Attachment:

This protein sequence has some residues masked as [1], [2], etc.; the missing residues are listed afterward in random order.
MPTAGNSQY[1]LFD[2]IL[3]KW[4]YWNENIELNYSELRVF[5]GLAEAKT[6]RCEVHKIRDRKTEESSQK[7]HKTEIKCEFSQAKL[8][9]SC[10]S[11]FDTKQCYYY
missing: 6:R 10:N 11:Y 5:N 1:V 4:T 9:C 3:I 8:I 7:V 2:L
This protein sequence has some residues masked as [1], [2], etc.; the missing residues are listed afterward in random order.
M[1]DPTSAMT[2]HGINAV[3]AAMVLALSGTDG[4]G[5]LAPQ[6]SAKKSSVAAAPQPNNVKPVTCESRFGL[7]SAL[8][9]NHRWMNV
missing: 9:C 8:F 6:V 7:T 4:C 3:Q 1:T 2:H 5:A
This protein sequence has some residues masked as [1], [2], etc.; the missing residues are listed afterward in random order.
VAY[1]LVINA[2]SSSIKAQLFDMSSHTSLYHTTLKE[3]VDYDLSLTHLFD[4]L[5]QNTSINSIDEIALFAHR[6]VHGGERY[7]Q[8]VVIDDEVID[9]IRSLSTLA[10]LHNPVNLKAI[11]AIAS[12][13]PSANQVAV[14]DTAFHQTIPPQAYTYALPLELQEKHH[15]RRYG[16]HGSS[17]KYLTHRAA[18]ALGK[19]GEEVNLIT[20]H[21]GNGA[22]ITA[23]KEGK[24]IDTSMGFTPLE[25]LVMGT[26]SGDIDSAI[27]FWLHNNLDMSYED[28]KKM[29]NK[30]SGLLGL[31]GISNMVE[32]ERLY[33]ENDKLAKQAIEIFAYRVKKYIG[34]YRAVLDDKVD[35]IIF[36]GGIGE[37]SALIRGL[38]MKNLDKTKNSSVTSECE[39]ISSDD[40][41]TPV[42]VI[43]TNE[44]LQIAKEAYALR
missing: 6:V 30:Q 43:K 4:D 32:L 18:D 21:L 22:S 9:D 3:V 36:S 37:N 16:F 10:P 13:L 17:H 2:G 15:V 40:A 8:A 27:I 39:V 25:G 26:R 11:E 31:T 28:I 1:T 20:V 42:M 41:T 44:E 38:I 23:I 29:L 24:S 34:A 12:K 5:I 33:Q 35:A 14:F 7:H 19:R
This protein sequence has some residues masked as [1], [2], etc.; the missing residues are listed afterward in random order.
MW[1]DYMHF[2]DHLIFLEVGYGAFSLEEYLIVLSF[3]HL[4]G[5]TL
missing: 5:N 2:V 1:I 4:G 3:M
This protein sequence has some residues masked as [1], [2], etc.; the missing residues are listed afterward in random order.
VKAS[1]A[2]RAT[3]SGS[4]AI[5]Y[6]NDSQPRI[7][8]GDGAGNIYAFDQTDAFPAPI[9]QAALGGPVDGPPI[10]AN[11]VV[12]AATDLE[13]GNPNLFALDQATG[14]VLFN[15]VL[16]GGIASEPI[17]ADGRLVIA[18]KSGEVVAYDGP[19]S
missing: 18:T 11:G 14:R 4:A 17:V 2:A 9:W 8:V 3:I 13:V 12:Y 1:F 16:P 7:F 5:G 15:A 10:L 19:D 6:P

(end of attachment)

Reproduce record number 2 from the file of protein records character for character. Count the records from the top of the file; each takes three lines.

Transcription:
This protein sequence has some residues masked as [1], [2], etc.; the missing residues are listed afterward in random order.
M[1]DPTSAMT[2]HGINAV[3]AAMVLALSGTDG[4]G[5]LAPQ[6]SAKKSSVAAAPQPNNVKPVTCESRFGL[7]SAL[8][9]NHRWMNV
missing: 9:C 8:F 6:V 7:T 4:C 3:Q 1:T 2:H 5:A